That includes aggressive symptom control, advanced care planning and preparation for death while seeking curative and life-prolonging care, like chemotherapy. When thinking about how they would like to live or die, palliative-care patients talk with their doctors, families and society to seek answers and decisions.
"The truth is that people think about these things all the time," said Karlekar. "Having palliative care involved gives people who are already facing so many daunting issues enhanced support to face these challenges."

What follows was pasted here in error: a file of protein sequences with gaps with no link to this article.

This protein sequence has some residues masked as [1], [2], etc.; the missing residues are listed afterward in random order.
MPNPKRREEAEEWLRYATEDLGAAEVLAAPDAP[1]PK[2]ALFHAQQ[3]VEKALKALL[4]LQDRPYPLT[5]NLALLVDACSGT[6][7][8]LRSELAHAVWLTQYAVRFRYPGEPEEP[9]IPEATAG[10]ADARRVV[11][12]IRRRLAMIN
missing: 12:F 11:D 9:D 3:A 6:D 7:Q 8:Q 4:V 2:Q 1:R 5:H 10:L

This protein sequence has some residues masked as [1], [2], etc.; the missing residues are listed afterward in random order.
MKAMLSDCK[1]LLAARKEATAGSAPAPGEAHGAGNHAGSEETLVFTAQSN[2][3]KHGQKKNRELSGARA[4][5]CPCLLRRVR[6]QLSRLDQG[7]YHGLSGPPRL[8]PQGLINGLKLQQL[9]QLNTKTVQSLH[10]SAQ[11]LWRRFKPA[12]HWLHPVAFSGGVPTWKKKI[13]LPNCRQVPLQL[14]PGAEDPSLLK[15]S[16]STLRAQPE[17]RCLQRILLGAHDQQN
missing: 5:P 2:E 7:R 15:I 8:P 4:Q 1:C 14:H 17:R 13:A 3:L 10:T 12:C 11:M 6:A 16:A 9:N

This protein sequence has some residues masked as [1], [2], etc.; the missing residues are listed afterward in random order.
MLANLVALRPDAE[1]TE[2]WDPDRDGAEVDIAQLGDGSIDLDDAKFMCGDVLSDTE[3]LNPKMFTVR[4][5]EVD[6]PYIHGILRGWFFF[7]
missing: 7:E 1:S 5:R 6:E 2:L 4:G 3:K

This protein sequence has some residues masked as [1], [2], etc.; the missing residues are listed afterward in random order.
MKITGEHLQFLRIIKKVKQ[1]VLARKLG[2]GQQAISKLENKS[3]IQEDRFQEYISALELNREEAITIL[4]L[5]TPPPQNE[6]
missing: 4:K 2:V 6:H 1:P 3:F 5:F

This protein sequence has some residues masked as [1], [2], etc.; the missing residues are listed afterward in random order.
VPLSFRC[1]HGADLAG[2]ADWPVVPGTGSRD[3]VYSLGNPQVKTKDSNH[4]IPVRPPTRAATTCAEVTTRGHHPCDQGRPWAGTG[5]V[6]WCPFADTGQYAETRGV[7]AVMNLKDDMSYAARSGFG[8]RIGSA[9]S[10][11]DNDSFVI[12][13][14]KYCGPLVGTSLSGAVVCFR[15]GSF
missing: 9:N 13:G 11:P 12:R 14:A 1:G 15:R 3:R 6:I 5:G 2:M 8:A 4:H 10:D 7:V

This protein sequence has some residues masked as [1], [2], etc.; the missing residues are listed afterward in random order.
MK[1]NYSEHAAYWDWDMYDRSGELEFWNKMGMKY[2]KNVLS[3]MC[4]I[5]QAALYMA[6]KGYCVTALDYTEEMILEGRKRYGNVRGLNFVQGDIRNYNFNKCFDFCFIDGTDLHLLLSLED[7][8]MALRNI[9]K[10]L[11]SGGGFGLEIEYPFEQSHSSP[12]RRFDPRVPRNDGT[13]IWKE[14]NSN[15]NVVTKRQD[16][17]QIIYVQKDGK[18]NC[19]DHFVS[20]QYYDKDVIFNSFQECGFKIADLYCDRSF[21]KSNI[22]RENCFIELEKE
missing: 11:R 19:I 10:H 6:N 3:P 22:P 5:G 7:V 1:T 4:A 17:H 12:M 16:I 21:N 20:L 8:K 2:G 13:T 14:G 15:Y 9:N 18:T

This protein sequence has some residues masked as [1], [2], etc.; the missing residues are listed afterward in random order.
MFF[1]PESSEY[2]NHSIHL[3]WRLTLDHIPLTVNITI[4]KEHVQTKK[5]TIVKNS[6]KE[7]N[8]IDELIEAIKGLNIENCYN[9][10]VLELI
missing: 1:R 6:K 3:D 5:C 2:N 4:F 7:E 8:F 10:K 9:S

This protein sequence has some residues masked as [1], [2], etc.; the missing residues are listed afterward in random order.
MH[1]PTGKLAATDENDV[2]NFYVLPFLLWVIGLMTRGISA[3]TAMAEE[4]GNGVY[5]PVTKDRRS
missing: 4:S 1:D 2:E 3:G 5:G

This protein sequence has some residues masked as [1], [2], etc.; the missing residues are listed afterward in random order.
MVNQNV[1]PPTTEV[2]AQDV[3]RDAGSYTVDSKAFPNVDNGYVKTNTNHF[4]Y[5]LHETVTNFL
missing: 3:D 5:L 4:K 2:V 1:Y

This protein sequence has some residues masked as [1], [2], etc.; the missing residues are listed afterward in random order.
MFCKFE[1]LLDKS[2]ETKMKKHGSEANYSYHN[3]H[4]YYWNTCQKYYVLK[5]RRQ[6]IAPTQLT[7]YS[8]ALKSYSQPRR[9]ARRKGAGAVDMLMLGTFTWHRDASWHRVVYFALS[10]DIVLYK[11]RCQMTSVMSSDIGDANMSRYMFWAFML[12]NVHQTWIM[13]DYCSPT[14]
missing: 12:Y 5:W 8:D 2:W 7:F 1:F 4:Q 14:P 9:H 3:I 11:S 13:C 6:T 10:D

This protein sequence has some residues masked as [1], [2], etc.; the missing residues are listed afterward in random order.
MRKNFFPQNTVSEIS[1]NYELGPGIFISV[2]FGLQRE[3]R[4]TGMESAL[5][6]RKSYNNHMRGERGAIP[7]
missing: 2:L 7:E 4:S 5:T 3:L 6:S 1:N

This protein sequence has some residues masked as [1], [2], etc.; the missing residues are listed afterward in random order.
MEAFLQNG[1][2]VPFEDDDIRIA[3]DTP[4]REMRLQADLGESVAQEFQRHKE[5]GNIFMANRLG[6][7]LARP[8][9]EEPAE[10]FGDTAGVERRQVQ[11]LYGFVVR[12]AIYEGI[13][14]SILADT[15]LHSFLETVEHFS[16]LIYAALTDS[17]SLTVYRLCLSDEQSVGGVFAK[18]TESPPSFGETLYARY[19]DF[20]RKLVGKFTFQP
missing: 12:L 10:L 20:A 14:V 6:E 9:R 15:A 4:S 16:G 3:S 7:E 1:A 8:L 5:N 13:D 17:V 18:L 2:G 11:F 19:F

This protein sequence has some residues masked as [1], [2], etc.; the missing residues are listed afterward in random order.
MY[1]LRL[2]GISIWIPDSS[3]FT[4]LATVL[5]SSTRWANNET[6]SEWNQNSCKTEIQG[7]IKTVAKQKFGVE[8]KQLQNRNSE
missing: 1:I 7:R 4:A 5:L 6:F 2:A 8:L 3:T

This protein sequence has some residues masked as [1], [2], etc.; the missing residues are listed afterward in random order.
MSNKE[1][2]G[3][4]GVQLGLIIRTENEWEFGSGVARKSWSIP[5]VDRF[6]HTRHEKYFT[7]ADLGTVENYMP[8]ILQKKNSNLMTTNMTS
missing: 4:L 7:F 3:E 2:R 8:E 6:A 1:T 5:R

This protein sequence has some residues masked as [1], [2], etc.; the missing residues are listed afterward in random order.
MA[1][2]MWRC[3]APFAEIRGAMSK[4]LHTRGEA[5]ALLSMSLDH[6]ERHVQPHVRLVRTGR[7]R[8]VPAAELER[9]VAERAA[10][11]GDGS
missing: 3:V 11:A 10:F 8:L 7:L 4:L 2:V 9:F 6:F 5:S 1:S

While it is important for hospice or palliative care patients to receive support and guidance, experts say a focus also must be on the family — the people left behind.
"Good hospice programs also try to provide support and comfort to the patients' caregivers," said Ashburn. "This care often needs to extend beyond death, to help the surviving spouse recover from the loss of someone they love deeply."
Stanicki said he worries about his family, and often thinks that his wife, daughter and son are in a worse position than he is.
"They're so brave," said Stanicki. "They've gotta deal with this, too. It puts them in a terrible position. Their lives are going to radically change, and it's totally out of their control."
"This whole dying thing is a big deal," he said. "You leave a hole. But you gotta go. It is what it is."